• International Business, Law, or Journalism
  • Global Public Health
  • Community Health Services
  • Refugee Advocacy and Resettlement Services
  • Immigration Services
  • Library Science
  • Translating and Interpreting
  • Teaching French in the U.S. or at an international school
  • Teaching English in France
  • Peace Corps or Jesuit Volunteer Corps
  • Travel and Tourism Industries
  • Graduate Studies in French literature, linguistics, or second-language acquisition

For more information about career paths and internship opportunities, visit the Careers + Internships page

Study Abroad

The hard part might be deciding which study-abroad experience in a French-speaking culture will best suit your personal interests. One in three Saint Michael's students in general spends a semester or year abroad. As you might guess, the figure is much higher for Modern Languages students. Visit our Study Abroad Europe Page for a full list of the College's Study Abroad locations.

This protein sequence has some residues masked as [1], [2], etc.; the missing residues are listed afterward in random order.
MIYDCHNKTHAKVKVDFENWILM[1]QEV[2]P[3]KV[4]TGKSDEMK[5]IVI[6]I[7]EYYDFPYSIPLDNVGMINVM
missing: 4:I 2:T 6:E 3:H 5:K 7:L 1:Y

Study Abroad Politi Scholarships

A limited number of scholarships are available to support study in countries and programs that the College believes offer optimum learning opportunities. The scholarships are made possible through the Dr. A. Francis Politi International Fund.

Applications for study abroad programs emphasizing experiential learning opportunities (field based research, internships, student teaching, and service learning) or study in a language that is not the student's primary language will be given priority. Grants will range from $1,000 - $1,800. An academic year student can apply for a maximum of $2,000. The scholarships will be applied to the student's accounts.